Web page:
Latest News & Public Notices

Civil Defence Minister Faafoi to visit Thames Coast

08 January 2018

Civil Defence Minister Kris Faafoi is to visit Thames, Te Puru and Kaiaua tomorrow for a briefing on weather damage and recovery activity and to visit the two of the most affected communities.

(Photo: The Thames Coast Road (SH25) is down to one lane in many sections.)

We're in the final stages of gathering and collating damage assessments and should know soon how many properties were affected.

The Thames Coast Road (SH25) between Tararu and Manaia is open to all traffic in escorted convoys travelling alternately in both directions, and travellers can expect potentially long delays.

"There are currently cordons at Thames and Manaia, at the junction of the 309 Road, where traffic can assemble for convoys which will leave approximately every 30 minutes," says NZTA.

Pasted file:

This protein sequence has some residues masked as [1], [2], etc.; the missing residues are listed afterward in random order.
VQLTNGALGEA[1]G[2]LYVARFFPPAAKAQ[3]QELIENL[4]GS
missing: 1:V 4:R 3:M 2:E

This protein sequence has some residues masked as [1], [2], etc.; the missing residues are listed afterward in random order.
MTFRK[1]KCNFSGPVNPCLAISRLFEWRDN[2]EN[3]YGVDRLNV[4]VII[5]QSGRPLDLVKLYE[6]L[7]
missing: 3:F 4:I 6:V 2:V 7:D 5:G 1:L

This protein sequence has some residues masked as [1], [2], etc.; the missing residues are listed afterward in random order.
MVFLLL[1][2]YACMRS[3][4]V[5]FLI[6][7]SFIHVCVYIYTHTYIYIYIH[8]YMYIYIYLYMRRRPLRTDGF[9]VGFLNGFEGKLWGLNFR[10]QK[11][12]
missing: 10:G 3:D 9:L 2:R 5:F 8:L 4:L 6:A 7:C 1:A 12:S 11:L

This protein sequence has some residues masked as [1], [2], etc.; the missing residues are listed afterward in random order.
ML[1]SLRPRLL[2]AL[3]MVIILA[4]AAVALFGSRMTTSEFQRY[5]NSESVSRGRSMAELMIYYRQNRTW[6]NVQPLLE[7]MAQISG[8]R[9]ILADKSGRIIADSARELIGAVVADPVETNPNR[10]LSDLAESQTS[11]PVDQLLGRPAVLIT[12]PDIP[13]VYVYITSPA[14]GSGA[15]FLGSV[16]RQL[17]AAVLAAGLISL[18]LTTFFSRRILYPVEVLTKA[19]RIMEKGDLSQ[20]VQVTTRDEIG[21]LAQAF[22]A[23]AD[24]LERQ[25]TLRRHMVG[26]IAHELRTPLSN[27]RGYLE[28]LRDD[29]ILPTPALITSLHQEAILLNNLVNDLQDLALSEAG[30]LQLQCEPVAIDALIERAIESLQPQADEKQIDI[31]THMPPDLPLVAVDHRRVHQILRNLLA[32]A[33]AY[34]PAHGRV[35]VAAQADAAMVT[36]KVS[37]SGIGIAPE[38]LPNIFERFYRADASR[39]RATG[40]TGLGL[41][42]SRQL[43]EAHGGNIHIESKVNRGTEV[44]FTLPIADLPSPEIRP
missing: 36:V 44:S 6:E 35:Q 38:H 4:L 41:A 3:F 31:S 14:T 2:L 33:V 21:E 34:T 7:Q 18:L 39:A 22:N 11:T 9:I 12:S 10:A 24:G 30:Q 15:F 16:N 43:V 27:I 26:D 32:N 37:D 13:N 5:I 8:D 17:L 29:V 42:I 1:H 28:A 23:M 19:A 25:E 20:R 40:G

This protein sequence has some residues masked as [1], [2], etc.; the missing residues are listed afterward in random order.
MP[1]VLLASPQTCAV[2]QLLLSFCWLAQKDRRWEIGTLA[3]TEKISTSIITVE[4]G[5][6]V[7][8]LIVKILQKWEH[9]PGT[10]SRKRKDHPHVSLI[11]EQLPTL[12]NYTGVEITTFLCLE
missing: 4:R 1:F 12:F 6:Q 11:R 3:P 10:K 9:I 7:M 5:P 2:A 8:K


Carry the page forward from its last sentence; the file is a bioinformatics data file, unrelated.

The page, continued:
"The convoys have been split into two, to help affected residents make their local journeys easier. The southern convoy is travelling between Thames and Te Puru, while the northern convoy is travelling from Te Puru to Manaia.

"While the road is open to all traffic, motorists are asked to defer their journey or take alternative routes if possible, so the recovery team can concentrate on repairing the road rather than managing traffic," NZTA says.

We're expecting delays to tomorrow's scheduled Kerbside rubbish collections tomorrow on the Thames Coast, so please bear with us.

How to stay up to date:

Thames Coast Rd 8 Jan

  • A new webpage has been set up to provide travel information for the journey from Thames to Manaia www.journeys.nzta.govt.nz/sh25